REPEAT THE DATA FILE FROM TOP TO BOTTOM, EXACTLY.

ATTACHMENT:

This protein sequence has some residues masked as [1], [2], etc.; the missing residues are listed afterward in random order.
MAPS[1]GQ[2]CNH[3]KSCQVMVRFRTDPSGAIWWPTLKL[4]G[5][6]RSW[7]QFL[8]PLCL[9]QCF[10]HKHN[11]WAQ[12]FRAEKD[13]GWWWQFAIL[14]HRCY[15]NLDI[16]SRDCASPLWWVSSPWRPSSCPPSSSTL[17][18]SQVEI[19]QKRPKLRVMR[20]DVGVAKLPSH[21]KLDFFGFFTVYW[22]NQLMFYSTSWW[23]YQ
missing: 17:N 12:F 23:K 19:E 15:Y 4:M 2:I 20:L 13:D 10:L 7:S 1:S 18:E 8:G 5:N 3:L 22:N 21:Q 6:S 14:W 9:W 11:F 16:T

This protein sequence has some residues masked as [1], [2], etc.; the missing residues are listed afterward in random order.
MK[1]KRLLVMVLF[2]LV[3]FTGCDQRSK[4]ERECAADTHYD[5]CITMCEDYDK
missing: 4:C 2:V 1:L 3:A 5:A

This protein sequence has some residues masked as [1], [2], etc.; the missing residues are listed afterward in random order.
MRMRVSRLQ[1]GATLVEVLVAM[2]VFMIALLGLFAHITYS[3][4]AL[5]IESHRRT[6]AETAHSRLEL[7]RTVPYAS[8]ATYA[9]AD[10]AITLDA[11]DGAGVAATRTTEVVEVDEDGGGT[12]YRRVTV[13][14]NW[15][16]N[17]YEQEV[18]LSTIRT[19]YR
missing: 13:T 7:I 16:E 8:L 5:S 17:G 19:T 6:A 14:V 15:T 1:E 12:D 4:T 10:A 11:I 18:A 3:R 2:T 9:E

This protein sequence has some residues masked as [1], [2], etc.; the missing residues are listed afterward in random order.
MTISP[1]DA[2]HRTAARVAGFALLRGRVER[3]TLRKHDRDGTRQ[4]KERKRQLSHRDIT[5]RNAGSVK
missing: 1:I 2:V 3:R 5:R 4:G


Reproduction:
This protein sequence has some residues masked as [1], [2], etc.; the missing residues are listed afterward in random order.
MAPS[1]GQ[2]CNH[3]KSCQVMVRFRTDPSGAIWWPTLKL[4]G[5][6]RSW[7]QFL[8]PLCL[9]QCF[10]HKHN[11]WAQ[12]FRAEKD[13]GWWWQFAIL[14]HRCY[15]NLDI[16]SRDCASPLWWVSSPWRPSSCPPSSSTL[17][18]SQVEI[19]QKRPKLRVMR[20]DVGVAKLPSH[21]KLDFFGFFTVYW[22]NQLMFYSTSWW[23]YQ
missing: 17:N 12:F 23:K 19:E 15:Y 4:M 2:I 20:L 13:D 10:L 7:S 1:S 18:E 8:G 5:N 3:L 22:N 21:Q 6:S 14:W 9:W 11:F 16:T

This protein sequence has some residues masked as [1], [2], etc.; the missing residues are listed afterward in random order.
MK[1]KRLLVMVLF[2]LV[3]FTGCDQRSK[4]ERECAADTHYD[5]CITMCEDYDK
missing: 4:C 2:V 1:L 3:A 5:A

This protein sequence has some residues masked as [1], [2], etc.; the missing residues are listed afterward in random order.
MRMRVSRLQ[1]GATLVEVLVAM[2]VFMIALLGLFAHITYS[3][4]AL[5]IESHRRT[6]AETAHSRLEL[7]RTVPYAS[8]ATYA[9]AD[10]AITLDA[11]DGAGVAATRTTEVVEVDEDGGGT[12]YRRVTV[13][14]NW[15][16]N[17]YEQEV[18]LSTIRT[19]YR
missing: 13:T 7:I 16:E 8:L 5:S 17:G 19:T 6:A 14:V 15:T 1:E 12:D 4:T 10:A 11:I 18:A 3:R 2:T 9:E

This protein sequence has some residues masked as [1], [2], etc.; the missing residues are listed afterward in random order.
MTISP[1]DA[2]HRTAARVAGFALLRGRVER[3]TLRKHDRDGTRQ[4]KERKRQLSHRDIT[5]RNAGSVK
missing: 1:I 2:V 3:R 5:R 4:G